Hologram to teach classes of the future;News;News and opinion

10th December 1999 at 00:00
TEACHER'S log. Stardate, 2005: "Teleported" myself into a classroom in the Lake District today, for a GCSE lesson on medieval English history.

If this sounds like science fiction, think again: the virtual teacher may soon be reality.

A group of leading technology companies has come up with something straight out of Star Trek: a holographic teacher which can hold a conversation, and even make eye-contact, with pupils.

The technology will put the three-dimensional image of the teacher at the front of the classroom.

Hundreds of miles away, the "real" teacher gets a picture of the class displayed on a screen, before beaming instructions back to the eager youngsters.

It could be a high-tech answer to many a teacher's occasional desire to be anywhere in the world but with their pupils.

The technology is advanced enough to boldly go on display at next month's major education technology exhibition, BETT 2000 in London. It has been produced as part of the pound;170 million Lowry Project, a massive urban regeneration scheme on Salford Quays, Manchester. A showpiece element of this is the Digital World Centre, which brings together firms to develop high-tech education projects.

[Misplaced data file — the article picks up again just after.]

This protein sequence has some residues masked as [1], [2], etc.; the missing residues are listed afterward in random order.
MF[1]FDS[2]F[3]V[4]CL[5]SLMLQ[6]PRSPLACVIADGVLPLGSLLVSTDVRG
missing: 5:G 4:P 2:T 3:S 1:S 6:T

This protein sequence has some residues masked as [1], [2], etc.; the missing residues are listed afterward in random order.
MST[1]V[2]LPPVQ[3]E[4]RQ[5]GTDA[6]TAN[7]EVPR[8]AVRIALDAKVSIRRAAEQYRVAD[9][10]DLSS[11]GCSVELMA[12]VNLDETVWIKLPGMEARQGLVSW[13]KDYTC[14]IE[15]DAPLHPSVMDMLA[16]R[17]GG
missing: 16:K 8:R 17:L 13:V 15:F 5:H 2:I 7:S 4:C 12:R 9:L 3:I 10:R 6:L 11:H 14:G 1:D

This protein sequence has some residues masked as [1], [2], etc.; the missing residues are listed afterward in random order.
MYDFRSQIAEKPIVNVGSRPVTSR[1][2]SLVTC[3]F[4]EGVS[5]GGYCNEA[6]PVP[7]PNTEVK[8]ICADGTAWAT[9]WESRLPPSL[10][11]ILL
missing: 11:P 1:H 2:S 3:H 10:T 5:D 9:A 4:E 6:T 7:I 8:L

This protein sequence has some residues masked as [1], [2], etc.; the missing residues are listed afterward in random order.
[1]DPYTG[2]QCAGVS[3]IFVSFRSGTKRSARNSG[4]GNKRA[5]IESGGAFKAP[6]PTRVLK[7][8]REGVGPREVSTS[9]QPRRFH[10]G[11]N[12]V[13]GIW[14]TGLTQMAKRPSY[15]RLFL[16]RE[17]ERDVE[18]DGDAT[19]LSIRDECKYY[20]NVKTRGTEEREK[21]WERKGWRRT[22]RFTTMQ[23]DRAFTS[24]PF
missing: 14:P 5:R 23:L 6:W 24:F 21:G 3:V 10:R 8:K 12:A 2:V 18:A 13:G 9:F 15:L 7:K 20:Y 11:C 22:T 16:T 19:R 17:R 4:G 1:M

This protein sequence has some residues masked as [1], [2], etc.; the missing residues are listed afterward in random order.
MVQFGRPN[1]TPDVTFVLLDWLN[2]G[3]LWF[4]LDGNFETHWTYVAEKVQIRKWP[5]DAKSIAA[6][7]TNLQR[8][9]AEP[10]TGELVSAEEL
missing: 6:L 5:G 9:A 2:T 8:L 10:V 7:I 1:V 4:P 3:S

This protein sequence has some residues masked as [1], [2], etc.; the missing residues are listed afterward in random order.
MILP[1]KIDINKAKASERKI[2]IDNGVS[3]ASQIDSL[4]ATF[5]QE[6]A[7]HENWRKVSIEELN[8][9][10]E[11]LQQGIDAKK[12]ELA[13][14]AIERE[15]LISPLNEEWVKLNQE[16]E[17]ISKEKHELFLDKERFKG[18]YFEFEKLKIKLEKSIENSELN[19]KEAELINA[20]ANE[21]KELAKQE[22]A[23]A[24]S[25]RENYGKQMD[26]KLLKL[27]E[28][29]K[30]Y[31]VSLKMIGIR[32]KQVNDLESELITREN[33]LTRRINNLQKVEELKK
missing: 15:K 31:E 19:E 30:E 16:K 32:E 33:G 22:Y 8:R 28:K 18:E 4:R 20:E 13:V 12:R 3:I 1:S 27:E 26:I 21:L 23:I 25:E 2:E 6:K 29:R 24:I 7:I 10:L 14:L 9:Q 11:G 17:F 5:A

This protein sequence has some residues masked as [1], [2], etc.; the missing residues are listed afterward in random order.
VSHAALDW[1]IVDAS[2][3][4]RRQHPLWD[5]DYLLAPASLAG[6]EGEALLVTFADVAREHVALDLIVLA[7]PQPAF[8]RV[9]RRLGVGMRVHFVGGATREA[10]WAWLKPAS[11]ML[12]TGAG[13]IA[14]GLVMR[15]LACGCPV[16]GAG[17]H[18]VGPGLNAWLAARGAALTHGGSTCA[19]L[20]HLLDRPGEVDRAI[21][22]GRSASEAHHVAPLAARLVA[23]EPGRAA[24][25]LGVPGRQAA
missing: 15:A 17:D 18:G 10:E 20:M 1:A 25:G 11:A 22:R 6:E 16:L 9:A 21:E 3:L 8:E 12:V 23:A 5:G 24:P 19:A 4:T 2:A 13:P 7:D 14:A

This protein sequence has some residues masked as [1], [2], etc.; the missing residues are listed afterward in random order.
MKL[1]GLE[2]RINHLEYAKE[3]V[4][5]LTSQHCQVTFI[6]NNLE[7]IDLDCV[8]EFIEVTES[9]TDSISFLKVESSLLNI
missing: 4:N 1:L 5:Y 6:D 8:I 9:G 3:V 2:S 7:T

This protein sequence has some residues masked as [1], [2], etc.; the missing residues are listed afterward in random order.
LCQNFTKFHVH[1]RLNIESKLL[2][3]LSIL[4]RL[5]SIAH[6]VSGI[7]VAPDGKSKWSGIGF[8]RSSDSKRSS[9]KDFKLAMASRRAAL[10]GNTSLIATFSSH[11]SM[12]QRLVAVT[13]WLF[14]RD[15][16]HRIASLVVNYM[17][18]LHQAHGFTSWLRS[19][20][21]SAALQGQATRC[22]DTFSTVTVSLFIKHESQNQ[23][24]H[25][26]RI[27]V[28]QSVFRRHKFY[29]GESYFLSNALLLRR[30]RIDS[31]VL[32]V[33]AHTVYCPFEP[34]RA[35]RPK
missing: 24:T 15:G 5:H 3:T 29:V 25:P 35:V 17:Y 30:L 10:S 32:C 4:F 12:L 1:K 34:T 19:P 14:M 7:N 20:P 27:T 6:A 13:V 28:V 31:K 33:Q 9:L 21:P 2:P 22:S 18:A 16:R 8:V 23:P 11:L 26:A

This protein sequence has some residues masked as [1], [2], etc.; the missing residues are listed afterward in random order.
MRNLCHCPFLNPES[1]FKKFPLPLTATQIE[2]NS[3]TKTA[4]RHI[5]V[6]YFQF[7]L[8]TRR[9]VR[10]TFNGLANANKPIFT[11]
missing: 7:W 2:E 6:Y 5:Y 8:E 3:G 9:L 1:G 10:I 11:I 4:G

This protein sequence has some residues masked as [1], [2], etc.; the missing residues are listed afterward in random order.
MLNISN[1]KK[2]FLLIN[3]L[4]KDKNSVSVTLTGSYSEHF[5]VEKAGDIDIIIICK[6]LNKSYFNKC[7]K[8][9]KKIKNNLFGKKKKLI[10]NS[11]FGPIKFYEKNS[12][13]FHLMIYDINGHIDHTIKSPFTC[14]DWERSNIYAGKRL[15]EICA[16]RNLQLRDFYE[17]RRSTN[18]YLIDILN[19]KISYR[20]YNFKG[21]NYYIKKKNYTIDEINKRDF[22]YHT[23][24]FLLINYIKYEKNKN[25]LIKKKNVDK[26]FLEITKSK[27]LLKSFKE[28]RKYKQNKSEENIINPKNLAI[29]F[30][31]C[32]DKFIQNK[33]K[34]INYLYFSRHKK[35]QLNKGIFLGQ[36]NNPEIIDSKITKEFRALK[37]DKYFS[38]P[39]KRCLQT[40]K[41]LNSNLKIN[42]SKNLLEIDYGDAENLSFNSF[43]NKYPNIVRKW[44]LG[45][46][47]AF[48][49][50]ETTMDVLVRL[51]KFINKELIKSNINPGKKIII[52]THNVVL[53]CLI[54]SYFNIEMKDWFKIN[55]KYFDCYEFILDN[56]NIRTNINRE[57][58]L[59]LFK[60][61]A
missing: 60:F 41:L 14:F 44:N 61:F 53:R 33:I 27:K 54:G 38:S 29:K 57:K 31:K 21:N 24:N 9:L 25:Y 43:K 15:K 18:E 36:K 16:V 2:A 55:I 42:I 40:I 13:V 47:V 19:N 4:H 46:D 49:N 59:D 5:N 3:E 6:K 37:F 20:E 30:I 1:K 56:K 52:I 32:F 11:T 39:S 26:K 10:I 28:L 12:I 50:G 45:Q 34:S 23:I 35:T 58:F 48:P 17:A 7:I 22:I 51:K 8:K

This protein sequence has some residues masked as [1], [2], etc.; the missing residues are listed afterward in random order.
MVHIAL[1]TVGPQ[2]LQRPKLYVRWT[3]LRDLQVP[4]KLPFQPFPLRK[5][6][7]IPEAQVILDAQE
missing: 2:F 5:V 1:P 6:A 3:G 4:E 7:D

The project's backers think the "holo-teacher" could help remote schools, or those too small to support full-time teachers for some subjects.

The Bett exhibition is at London's Olympia, January 12-15. The Lowry project: www.thelowry.org.uk. Digital World Centre: 0161 955 2001.

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